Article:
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Communicating Ocean Conservation Through Art

A project at Canterbury seeks to educate and inspire community action through art.

The second annual Youth Ocean Conservation Summit, a daylong educational outreach organized by the Stow It-Don’t Throw It Marine Debris Prevention Project and Mote Marine Laboratory, took place at Mote on Saturday November 3rd. The over one hundred fifty participants in attendance were inspired by the work and message of this year’s keynote speaker, Jim Abernethy, who captivated them while sharing his life’s work in ocean conservation. Youth who were in attendance at last year’s summit also inspired participants by sharing their work on ocean conservation projects that emerged from last year’s summit.  Their projects included beach clean ups, mangrove planting projects, educational community events, school recycling projects and art projects.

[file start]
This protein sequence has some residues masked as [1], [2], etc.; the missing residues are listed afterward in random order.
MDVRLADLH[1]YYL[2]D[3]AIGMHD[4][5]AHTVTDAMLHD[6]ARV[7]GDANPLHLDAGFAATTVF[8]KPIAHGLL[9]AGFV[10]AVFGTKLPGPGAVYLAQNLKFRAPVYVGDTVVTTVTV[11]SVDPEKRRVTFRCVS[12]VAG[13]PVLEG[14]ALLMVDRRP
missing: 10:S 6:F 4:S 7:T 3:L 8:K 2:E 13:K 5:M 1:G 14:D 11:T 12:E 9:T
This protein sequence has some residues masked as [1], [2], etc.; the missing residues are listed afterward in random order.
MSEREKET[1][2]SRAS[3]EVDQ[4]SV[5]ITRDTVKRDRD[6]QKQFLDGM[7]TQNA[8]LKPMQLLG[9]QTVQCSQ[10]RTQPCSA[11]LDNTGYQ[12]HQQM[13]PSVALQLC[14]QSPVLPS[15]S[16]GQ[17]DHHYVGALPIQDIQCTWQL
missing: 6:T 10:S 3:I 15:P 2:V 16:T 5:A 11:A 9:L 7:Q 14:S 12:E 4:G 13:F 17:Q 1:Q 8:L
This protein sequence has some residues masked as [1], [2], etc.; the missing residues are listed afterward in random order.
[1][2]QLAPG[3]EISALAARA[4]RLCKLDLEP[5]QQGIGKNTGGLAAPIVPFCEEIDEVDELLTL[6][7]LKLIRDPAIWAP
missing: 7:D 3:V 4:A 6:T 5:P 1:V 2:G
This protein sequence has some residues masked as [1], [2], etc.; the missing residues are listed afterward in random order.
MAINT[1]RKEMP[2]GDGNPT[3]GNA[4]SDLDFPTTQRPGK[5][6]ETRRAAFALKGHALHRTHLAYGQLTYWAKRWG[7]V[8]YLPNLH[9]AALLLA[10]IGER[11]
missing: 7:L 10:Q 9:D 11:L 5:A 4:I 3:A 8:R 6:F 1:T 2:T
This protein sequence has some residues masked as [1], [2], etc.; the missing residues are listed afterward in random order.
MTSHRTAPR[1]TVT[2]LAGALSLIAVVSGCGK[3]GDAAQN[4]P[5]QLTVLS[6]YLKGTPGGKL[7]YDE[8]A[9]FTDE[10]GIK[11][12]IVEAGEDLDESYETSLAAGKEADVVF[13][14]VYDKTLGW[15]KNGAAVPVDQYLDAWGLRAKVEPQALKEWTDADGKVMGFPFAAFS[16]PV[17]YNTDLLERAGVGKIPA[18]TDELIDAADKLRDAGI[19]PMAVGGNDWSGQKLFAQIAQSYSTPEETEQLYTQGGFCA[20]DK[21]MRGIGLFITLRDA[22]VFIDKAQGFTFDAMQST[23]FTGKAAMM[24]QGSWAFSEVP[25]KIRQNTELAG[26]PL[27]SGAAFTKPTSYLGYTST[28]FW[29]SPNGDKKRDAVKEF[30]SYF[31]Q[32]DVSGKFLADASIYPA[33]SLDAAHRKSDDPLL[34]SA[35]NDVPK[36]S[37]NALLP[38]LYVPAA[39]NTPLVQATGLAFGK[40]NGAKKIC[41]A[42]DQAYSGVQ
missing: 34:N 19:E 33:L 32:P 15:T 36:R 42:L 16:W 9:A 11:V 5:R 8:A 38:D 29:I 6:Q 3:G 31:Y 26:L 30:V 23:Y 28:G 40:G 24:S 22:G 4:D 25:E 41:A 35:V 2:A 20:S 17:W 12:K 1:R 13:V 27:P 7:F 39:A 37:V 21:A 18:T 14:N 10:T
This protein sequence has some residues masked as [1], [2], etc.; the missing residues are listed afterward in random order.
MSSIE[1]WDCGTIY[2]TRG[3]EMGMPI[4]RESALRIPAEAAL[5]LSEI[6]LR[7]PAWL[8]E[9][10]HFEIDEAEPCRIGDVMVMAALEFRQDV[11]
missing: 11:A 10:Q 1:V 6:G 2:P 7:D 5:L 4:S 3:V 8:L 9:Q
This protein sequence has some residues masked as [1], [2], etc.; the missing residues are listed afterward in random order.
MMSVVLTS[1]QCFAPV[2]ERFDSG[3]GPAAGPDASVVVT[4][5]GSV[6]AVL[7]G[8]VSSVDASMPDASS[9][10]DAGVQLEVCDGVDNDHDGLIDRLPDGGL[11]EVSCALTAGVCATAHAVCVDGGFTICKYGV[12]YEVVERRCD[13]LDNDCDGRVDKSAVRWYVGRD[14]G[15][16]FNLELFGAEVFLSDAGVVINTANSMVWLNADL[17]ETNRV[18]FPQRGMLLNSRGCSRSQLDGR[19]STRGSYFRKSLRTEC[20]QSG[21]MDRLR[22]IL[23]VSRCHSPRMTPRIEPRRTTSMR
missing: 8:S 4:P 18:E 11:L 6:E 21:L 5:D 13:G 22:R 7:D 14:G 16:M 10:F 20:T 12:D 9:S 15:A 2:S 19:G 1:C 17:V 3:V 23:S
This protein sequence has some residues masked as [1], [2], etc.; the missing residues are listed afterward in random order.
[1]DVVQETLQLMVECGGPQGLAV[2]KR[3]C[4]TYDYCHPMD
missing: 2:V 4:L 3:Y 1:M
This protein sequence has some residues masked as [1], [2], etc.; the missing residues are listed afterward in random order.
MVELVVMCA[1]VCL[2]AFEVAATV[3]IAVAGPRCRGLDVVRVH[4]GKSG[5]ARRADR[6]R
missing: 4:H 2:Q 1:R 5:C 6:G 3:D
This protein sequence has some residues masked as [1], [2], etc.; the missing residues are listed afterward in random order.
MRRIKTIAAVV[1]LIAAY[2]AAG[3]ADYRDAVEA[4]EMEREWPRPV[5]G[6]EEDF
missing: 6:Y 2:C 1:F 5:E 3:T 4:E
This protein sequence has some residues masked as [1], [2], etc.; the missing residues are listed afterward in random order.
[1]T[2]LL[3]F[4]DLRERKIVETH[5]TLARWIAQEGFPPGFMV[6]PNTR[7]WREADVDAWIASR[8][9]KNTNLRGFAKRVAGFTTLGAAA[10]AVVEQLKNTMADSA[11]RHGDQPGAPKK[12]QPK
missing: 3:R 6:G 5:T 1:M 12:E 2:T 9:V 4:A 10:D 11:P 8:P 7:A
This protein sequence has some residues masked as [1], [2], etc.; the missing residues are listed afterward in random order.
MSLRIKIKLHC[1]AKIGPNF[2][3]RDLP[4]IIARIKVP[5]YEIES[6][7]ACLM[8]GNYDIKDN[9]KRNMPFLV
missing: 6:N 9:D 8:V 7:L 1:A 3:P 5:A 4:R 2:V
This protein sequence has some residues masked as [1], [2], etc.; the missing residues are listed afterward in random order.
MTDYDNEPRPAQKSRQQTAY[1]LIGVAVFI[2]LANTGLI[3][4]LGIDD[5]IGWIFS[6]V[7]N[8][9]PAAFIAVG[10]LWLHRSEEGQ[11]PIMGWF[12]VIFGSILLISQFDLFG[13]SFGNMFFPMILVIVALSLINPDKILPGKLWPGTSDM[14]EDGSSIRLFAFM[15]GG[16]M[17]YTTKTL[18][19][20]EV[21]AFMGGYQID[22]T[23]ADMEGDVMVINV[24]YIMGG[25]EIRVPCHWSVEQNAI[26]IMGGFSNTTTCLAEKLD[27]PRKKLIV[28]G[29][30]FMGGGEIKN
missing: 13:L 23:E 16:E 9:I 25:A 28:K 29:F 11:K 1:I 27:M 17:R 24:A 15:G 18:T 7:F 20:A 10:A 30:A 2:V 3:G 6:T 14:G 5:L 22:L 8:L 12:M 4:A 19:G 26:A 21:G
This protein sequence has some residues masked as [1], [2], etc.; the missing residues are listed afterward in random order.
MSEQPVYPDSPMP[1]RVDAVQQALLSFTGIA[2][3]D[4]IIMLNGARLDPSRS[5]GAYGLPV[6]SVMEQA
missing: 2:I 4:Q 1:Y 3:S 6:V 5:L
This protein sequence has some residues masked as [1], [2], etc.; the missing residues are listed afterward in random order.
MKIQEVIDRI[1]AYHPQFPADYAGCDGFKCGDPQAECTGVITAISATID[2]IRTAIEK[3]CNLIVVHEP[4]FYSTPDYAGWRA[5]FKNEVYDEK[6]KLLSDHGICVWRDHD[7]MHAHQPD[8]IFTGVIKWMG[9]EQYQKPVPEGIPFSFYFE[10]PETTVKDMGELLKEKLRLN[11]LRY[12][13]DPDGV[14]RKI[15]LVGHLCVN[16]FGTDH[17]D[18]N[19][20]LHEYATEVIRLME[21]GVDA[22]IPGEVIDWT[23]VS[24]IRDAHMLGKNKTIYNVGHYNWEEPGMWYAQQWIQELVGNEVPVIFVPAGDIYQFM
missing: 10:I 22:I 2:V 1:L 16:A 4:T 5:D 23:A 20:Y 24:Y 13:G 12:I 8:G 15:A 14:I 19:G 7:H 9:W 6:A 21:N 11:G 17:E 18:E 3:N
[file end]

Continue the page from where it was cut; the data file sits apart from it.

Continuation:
Several high school students from Canterbury’s Marine Biology class attended various sessions of the conference while Carole Rosario, art teacher and I led a session called “Communicating Ocean Conservation through Art”. Inspired by the Washed Ashore Project and Oceans101, Carole and I have begun this project, to conserve, recycle and educate students about marine debris.  The project incorporates local beach clean-ups to remove marine debris, “geotagging” the marine debris using Google Earth, and making art out of found objects. This project seeks to guide students through the three-fold objective: making great art, learning about how to care for our planet, and utilizing science and technology to share it!

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